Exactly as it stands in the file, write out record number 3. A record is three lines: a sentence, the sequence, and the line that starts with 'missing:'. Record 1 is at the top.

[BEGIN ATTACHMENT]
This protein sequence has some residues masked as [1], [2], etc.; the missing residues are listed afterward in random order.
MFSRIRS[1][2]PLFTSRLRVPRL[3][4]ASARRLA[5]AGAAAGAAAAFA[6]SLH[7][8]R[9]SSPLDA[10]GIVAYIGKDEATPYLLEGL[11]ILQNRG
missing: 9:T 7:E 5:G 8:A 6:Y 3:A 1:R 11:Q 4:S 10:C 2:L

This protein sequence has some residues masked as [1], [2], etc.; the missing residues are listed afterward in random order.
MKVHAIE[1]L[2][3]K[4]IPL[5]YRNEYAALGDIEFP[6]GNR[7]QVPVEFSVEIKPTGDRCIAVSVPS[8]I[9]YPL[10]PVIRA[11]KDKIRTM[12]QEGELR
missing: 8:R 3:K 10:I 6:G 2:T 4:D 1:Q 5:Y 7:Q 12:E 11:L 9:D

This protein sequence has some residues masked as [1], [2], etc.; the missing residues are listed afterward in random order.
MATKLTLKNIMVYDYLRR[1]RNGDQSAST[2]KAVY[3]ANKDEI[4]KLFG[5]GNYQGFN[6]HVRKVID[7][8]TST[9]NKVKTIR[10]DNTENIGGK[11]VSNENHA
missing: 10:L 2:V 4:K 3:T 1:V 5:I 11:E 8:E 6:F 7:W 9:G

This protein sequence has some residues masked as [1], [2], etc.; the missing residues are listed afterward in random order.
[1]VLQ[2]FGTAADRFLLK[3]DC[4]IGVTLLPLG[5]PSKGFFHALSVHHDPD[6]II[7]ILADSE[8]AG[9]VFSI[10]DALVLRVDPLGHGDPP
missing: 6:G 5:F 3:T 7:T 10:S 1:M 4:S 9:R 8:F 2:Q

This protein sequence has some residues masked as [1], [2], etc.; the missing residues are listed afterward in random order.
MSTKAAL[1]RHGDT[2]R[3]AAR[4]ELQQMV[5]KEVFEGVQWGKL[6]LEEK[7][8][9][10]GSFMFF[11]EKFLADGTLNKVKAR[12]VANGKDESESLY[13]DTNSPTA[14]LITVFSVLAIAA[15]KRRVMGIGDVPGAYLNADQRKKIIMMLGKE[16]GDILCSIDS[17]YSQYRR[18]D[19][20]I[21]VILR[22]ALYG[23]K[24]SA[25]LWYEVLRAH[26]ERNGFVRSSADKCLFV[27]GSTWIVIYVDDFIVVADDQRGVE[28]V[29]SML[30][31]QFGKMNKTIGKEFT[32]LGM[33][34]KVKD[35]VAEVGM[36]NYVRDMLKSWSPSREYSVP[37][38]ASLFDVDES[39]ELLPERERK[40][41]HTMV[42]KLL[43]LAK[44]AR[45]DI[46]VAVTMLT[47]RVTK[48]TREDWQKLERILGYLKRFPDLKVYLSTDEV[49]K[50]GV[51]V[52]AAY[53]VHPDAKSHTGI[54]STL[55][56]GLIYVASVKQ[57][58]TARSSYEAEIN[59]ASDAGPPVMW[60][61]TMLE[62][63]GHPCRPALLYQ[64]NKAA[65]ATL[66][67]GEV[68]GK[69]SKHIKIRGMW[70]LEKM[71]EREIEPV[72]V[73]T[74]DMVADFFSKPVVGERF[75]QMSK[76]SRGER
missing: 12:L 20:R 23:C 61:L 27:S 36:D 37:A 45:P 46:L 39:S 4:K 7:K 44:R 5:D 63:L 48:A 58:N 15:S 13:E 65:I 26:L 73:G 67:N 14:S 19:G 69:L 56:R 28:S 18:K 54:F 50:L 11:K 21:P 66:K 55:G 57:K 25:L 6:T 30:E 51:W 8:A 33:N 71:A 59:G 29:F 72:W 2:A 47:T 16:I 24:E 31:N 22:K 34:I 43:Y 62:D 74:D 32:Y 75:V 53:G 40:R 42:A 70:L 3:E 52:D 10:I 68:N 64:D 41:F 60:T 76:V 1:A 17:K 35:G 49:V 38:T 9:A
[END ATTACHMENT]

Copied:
This protein sequence has some residues masked as [1], [2], etc.; the missing residues are listed afterward in random order.
MATKLTLKNIMVYDYLRR[1]RNGDQSAST[2]KAVY[3]ANKDEI[4]KLFG[5]GNYQGFN[6]HVRKVID[7][8]TST[9]NKVKTIR[10]DNTENIGGK[11]VSNENHA
missing: 10:L 2:V 4:K 3:T 1:V 5:I 11:E 8:E 6:F 7:W 9:G